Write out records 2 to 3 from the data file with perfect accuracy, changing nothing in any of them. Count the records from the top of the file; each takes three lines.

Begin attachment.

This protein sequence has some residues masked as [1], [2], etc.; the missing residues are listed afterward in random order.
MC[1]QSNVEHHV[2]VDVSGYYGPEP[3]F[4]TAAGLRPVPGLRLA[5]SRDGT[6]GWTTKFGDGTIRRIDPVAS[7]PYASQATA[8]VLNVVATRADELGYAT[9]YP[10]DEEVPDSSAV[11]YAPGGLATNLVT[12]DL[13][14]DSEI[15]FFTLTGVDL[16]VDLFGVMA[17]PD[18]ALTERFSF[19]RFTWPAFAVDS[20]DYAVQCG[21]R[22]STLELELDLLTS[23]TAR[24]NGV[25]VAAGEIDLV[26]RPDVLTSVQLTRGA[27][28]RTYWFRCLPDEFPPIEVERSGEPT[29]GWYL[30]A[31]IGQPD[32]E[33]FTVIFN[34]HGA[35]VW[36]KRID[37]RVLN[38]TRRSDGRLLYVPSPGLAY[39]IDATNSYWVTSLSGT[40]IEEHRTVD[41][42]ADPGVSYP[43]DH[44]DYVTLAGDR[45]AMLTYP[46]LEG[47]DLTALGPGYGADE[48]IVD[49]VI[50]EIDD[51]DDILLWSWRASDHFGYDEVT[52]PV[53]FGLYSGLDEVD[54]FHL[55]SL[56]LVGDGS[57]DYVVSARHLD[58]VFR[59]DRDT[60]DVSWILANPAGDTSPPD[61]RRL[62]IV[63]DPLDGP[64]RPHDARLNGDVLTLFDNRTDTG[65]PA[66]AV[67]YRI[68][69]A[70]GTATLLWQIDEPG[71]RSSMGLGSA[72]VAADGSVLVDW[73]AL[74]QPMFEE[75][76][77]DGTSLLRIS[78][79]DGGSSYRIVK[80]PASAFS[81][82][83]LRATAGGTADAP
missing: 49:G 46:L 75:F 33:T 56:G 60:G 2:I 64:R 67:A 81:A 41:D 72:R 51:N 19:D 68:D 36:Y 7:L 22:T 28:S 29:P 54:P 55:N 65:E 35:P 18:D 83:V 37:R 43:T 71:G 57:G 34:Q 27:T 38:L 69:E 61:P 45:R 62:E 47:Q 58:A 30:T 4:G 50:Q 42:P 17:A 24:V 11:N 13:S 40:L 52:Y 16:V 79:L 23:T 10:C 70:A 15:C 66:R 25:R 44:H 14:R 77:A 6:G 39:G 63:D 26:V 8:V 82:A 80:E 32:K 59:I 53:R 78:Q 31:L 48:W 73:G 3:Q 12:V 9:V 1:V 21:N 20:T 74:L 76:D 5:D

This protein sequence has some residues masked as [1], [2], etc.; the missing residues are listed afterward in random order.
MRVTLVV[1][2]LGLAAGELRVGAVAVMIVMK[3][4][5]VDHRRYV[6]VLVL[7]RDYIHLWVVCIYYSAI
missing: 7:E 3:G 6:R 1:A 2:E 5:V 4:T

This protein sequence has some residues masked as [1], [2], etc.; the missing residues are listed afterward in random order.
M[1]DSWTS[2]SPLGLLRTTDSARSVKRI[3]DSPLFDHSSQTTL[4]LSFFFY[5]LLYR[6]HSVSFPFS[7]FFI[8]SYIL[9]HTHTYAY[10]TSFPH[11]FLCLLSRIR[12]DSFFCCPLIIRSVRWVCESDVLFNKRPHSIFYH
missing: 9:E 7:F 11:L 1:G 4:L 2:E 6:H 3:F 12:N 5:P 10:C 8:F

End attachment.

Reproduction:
This protein sequence has some residues masked as [1], [2], etc.; the missing residues are listed afterward in random order.
MRVTLVV[1][2]LGLAAGELRVGAVAVMIVMK[3][4][5]VDHRRYV[6]VLVL[7]RDYIHLWVVCIYYSAI
missing: 7:E 3:G 6:R 1:A 2:E 5:V 4:T

This protein sequence has some residues masked as [1], [2], etc.; the missing residues are listed afterward in random order.
M[1]DSWTS[2]SPLGLLRTTDSARSVKRI[3]DSPLFDHSSQTTL[4]LSFFFY[5]LLYR[6]HSVSFPFS[7]FFI[8]SYIL[9]HTHTYAY[10]TSFPH[11]FLCLLSRIR[12]DSFFCCPLIIRSVRWVCESDVLFNKRPHSIFYH
missing: 9:E 7:F 11:L 1:G 4:L 2:E 6:H 3:F 12:N 5:P 10:C 8:F